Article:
Maryland Workers Compensation Appeal

Baltimorew County Workers Compensation Attorney

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Maryland Workers Compensation Appeal

It is helpful to understand what is meant by an appeal.  Generally, an appeal under the law is a procedural effort to have a decision reversed by a court with a higher degree of authority.  This may mean appealing a case from the Maryland Workers Compensation Commission to the applicable state court, or this may mean appealing a decision from the applicable state court to a higher court.  Often the term appeal is loosely used to refer to appealing an adjusters’ denial to the Maryland Workers Compensation Commission (MDWCC).

Maryland Workers Compensation Appeal of the adjusters decision

Often I am asked if I the workers comp adjusters denial can be appealed.  Basically yes!  The answer I give is that a claim can be filed with the Maryland Workers Compensation Commission (MDWCC) and we can ensure that all the legal rights are obtained for the injured worker by use of the legal process.  Until a claim is filed with the Maryland Workers Compensation Commission there is no way to legally force the adjuster to authorize something.  Filing a claim with the MDWCC is not ordinarily referred to as an Appeal among those in the legal community, however it is essentially the same thought.  The adjusters decision is not the final legal decision.  An injured worker can legally challenge a Maryland workers comp adjuster who has denied a benefit by appealing to the workers comp commission.

The request for a hearing before the workers compensation commission is basically a Maryland workers compensation appeal of the adjuster.  Hearings become necessary when the adjuster denies something and the injured worker wants that something.

The need for a hearing before the Commission can arise for a number of reasons including to obtain a permanency award, seek medical treatment authorization, recover lost wages, reimbursements, or for any issue that may arise in a Maryland Workers Comp case.  While most hearings are requested by the injured worker and their Maryland work injury lawyer, hearings can also be requested by the defense, medical providers, or set in by the Motion of the Commission.  Some examples of why the defense would file for a hearing: to seek a credit for over payment of lost wages, seek approval for a drug reduction program, to determine the correct average weekly wage, challenging the accident took place, or challenging the cause of the injuries.

Treating physicians can file for a hearing before the Maryland Workers Compensation Commission in order to obtain payment for medical services provided.  This can be done by requesting a hearing for payment of bills, or by filing a claim for medical services.  This is arguably a Maryland workers compensation appeal of the adjuster filed by the physician.

On occasion a Maryland Workers Compensation Commissioner will set a case in for hearing.  This is most often done when there are complications with a settlement but can also be set in for any number of reasons.

Maryland Workers Compensation Appeals of the Commissions decision

There is another form of Maryland workers compensation “appeal” that is an option for an injured worker only after they have filed their claim with the Maryland Workers Compensation Commission and there after had a hearing.  Once the administrative hearing takes place, the party that is dissatisfied with the Commission decision has the option to appeal the case to the applicable Circuit Court.  Each Maryland county has one circuit court that hears workers compensation cases for residents and employers within their jurisdiction.  Choosing the proper Circuit Court can be difficult and should be left up to a qualified attorney, however if no attorney is willing to provide representation the injured worker may have no choice but to represent themselves.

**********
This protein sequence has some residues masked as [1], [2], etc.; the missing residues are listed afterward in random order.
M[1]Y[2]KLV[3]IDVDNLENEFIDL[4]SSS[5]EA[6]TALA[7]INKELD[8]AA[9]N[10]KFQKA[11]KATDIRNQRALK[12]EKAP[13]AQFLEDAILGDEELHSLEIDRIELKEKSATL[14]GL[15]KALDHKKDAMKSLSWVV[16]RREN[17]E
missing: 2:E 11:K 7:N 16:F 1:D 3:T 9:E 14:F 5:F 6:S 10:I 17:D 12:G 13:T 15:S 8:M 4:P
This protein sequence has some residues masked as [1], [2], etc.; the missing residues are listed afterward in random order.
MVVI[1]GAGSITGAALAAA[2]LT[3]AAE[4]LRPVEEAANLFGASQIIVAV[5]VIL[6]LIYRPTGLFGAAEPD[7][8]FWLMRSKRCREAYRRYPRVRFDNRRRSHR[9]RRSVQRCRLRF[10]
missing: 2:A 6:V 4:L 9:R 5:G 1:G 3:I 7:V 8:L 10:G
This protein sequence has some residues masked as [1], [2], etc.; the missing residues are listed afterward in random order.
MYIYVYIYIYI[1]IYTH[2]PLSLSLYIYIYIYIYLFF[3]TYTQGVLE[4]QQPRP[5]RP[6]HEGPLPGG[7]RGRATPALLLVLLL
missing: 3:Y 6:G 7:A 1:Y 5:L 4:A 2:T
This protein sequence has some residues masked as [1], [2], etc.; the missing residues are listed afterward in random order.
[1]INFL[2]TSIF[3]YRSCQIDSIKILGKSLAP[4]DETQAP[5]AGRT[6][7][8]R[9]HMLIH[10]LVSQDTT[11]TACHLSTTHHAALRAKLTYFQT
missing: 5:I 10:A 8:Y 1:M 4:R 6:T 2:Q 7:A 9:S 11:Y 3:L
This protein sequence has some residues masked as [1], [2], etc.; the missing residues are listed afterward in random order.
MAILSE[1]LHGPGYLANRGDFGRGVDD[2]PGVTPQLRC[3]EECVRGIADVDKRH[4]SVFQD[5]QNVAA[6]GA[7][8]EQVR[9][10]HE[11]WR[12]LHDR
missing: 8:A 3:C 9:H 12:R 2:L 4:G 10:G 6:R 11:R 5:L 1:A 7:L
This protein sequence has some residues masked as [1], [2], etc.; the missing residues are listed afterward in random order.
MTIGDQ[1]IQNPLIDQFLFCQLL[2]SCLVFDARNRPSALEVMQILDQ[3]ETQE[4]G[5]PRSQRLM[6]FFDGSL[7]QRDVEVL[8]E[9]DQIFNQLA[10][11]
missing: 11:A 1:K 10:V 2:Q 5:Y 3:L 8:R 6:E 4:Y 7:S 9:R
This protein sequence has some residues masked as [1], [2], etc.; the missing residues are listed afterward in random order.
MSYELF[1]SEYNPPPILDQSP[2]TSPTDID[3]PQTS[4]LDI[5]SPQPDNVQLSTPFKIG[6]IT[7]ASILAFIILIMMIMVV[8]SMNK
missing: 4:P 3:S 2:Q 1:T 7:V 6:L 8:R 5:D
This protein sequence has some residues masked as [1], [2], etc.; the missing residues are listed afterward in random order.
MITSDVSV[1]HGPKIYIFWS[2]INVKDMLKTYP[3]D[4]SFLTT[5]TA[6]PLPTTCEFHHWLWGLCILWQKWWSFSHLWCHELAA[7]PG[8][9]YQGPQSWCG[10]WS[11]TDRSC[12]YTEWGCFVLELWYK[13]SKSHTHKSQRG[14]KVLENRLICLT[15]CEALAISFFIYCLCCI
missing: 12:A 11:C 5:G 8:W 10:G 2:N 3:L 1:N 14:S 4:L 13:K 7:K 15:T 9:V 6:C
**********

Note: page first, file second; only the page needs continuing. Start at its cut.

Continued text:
A Maryland workers compensation appeal to a Maryland Circuit Court is not an easy undertaking and whenever possible legal representation should be retained.  The process is much more time consuming and intricate, furthermore can cost $3,000 or more before a new trial even takes place.

An appeal of a Maryland Workers’ Compensation Commission decision is similar to an appeal de novo, however in practice they are actually appeals are quasi de novo in nature.  A true de novo appeal is a trial “of new” meaning the parties will have an opportunity to litigate the case all over from the very beginning.  A quasi de novo Maryland Workers Compensation appeal can take the form of a de novo appeal however they are presented to the judge or jury in a less formal fashion.  The parties may chose to present all new evidence ( like de novo), or they may chose to present the same evidence, less evidence, or on rare occasions no evidence.

A Maryalnd workers compensation appeal of a Commissioner’s decision must be done within 30 days from the date the Order is mailed, however best practice is to file an appeal within 30 days from the date of the Order.  The first procedural step in filing an appeal of the Maryland Workers Compensation Commission decision is to file a petition for judicial review with the applicable circuit court.  The petition must include a copy of the original claim form, all the prior orders, a copy of the order being appealed, and specific language within the petition.  Along with the petition there should be a certificate of mailing to the defense.  It is good practice to include a request for jury at this time as well.  See the Appeal process below↓